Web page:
I had a fundraiser at my work for the therapy they needed, it was so expensive. And then slowly I worked with them. I am happy to report that they now get around okay, walking on their nubs pretty well and even playing. They fall over a lot, and can't get righted without help.

My sister won't speak to me and is still threatening to sue me and have me arrested for theft. But I am happy to report that her husband, who is a smoker, dropped a lit cigar on his stupid couch, my brother said.

So don't declaw your pets. It causes heartache, family trouble, limb loss and a lot of crying. A lot of crying.

by Anonymousreply 2305/10/2013

R20, I recued a cat who came to me declawed. He jumps on the refrigerator, and cupboards which are very high every day with no problems. It's true he can't climb a tree or defend himself well.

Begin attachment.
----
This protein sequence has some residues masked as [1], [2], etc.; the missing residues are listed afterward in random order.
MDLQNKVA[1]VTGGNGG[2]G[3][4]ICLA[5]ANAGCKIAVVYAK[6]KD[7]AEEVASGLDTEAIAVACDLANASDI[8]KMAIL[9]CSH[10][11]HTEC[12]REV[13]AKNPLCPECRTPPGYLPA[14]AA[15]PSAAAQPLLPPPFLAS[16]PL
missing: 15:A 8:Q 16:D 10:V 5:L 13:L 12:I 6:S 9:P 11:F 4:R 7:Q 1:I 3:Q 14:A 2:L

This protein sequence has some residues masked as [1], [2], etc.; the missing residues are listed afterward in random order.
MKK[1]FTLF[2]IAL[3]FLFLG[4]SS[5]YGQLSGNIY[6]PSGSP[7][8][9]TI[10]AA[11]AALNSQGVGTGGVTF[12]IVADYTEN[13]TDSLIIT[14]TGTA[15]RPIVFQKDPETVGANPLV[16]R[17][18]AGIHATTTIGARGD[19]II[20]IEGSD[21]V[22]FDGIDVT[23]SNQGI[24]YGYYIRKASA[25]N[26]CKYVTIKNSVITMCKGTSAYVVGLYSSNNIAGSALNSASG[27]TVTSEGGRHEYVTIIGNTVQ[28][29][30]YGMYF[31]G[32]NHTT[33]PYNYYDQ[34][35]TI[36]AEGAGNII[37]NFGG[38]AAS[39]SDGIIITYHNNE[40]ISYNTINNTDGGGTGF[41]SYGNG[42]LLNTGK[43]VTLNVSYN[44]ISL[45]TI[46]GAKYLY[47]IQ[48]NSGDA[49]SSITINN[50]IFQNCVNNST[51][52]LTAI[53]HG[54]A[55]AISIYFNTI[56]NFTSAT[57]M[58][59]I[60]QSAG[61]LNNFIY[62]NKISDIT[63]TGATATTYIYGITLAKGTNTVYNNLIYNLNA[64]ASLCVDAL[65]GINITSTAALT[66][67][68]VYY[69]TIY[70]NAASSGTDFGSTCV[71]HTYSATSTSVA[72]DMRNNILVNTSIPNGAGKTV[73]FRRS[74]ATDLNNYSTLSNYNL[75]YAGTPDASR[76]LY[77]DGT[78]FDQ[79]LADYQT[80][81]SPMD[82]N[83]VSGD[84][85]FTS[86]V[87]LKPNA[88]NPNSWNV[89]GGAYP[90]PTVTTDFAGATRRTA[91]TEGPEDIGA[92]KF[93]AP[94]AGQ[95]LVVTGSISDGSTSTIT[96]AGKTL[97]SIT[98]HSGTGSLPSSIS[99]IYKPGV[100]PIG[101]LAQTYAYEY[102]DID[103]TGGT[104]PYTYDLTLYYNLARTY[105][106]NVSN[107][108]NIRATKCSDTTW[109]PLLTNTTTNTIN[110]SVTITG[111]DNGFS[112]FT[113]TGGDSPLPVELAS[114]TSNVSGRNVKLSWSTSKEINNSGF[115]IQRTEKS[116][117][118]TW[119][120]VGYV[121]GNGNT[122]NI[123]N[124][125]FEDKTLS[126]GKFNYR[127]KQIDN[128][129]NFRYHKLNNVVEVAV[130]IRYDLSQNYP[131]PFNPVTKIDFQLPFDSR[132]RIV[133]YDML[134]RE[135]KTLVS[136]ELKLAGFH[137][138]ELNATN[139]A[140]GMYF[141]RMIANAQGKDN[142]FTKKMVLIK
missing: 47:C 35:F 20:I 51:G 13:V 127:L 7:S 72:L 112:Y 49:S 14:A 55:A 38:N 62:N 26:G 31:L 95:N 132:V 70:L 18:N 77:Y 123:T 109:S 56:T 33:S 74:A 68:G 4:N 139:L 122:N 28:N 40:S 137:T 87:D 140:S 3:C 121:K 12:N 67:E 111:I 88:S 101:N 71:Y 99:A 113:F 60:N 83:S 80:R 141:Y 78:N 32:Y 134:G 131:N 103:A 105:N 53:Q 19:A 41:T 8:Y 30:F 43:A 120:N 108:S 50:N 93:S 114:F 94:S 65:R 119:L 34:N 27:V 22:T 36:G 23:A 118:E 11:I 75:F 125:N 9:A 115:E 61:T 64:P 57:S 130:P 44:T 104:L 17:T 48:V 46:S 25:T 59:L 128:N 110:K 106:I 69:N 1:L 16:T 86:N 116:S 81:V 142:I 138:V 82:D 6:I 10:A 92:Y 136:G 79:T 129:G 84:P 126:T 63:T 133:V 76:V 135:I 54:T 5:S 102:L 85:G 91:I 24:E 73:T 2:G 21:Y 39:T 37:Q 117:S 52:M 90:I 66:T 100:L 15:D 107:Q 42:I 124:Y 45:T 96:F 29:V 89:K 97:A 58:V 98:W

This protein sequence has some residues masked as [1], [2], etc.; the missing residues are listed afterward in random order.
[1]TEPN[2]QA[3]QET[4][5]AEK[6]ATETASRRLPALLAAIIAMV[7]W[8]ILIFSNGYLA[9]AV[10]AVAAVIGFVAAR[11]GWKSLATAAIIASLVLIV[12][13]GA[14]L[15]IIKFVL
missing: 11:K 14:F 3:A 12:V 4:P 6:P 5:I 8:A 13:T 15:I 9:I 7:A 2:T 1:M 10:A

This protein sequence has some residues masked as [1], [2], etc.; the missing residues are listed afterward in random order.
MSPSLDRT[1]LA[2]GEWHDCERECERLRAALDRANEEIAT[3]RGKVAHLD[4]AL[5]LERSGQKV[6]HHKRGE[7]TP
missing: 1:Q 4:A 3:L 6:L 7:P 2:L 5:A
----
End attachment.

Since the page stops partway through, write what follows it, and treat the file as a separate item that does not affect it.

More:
by Anonymousreply 2405/10/2013

I think, at least hope, people are coming around on the idea declawing is cruel. It wasn't given much thought a generation or two ago, but many cat owners and lovers now find the practice abhorrent. Unfortunately as shelter volunteer, I still talk to some potential adopters who think declawing is no big deal.

Declawing and letting a cat outdoors is incredibly cruel and thoughtless. The cat is basically unable to fend for itself. For the most part, a declawed cat is unable to defend itself against attackers, catch food and climb away from danger. Yes, a declawed cat may be able to do all of those things, but at a very reduced rate which makes survival that much more difficult. The odds are against even fully clawed outdoor cats, it's much, much worse for a declawed cat.

by Anonymousreply 2505/10/2013

You're my hero, R23.

by Anonymousreply 2605/10/2013